In Every Place


A mountain always practices in every place.
~ Eihei Dogen (12th Century Japanese Zen Master)

It was cold but not too cold when we woke up in our tent beneath a lone pine growing in a mountain sea of sage and bitterbrush. Snow was lightly falling from a gray sky, which muffled all noises, giving a hushed tone to the world around us. We had a small fire, which crackled and stirred, and breakfast of oatmeal, hot coffee and hot spiced cider. As we took down the tent, I asked her to help stuff a sleeping bag, which she tried but couldn’t. “She is just not trying hard enough,” I thought to myself and may have said something to that effect. Not my nicest words but also not my worst.

A bit later, I could see that she was upset and crying. I immediately felt guilty about my harsh words and was hit by a rush of shame. My mind raced between blaming myself and weakly justifying my poorly chosen words. Then I took a couple of deep breaths and stopped. I just stopped and looked at her, and then wiped off her tears before they froze to her cheeks. I just looked at her and then I listened. Often in these moments, she clams up, especially if I push her to talk, so I just sat with her and did nothing.

“My feet are cold,” she said. “Oh,” I replied. “Do you want me to warm them up?” She nodded, I took off her boots and socks and held her small cold feet against my very warm belly. As her feet came back to live so did she. “Was this why you were crying, sweetie,” I asked. She nodded again.

The wildlife biologist George Shaller once wrote while trekking in the Himalaya to study blue sheep that “The condition of ‘homelessness’ is the maturity of relying on nothing and responding to whatever turns up at the doorstep.”

We may not be familiar with this concept of homelessness whereas many eastern religions like Zen Buddhism are steeped in this idea. Leaving home, literally or figuratively, are important parts of a monks pathway, yet we can embrace this in our everyday lives as well. If I had continued to assume that she was upset because of my ill words then I would not have been able to respond to the actual moment, to what turned up on my doorstep. I may have reacted from a place of inadequacy or feeling bad about myself, which is never a great place for me to react from.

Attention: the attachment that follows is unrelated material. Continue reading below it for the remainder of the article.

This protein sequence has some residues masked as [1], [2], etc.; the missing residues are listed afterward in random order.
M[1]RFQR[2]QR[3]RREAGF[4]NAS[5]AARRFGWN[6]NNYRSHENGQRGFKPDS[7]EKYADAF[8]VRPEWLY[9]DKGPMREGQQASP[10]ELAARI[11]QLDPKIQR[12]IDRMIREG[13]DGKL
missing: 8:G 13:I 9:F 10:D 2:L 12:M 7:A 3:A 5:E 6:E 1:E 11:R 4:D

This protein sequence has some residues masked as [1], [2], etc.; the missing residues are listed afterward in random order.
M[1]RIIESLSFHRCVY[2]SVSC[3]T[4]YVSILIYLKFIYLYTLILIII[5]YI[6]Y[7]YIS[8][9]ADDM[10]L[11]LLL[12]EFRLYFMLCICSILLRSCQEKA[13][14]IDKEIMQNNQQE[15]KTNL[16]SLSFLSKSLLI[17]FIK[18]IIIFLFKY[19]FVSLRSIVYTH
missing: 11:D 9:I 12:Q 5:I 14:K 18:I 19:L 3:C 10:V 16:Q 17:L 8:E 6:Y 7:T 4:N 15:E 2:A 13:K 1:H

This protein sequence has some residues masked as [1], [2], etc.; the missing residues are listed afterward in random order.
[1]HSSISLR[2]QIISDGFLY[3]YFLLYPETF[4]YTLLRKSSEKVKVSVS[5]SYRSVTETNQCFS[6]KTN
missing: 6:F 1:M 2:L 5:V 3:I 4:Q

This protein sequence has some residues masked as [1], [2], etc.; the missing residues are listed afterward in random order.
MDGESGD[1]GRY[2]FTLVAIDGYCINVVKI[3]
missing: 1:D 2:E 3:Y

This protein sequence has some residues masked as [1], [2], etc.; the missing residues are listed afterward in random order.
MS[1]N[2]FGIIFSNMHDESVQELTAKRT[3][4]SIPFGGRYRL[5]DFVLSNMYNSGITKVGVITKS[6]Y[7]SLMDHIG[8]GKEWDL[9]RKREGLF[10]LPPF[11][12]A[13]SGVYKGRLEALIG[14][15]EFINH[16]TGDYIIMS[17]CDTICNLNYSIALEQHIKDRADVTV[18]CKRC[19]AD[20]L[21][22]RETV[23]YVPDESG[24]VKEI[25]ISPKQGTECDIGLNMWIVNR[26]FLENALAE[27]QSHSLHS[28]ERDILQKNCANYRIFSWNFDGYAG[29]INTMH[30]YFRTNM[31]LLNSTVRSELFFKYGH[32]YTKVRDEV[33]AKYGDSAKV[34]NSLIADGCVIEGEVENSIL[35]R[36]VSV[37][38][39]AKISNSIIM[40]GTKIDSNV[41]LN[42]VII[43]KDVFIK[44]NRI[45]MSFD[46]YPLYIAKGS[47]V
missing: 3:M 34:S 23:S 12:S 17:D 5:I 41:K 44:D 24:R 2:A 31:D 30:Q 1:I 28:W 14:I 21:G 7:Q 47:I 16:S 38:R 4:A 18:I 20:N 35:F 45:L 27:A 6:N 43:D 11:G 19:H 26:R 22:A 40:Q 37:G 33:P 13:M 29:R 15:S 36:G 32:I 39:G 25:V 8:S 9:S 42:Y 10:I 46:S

This much I know and have experienced enough times to have learned from it. Respond with openness and inquisitiveness, don’t react from fear, inadequacy or habit. By not-relying on what I thought was going on, I was able to be open to what I didn’t know, which allowed me to respond to what was actually going on. Responding rather than reacting is crucial. When I react, it is habitual and usually not very wholesome. When I respond, however, I root my action in not knowing what is going on and remain open to the endless possibilities that each moment offers. From here, I can welcome anyone or anything that shows up on my doorstep and then just see what happens. This is the mountain (myself) practicing in every place. No matter what happens, from here may I respond to the moment.


by David LaFever

A Little Practice

Practice

noun

  1. the actual application or use of an idea, belief, or method, as opposed to theories relating to it.
  2. the customary, habitual, or expected procedure or way of doing of something.

verb

  1. perform (an activity) or exercise (a skill) repeatedly or regularly in order to improve or maintain one’s proficiency.
  2. carry out or perform (a particular activity, method, or custom) habitually or regularly.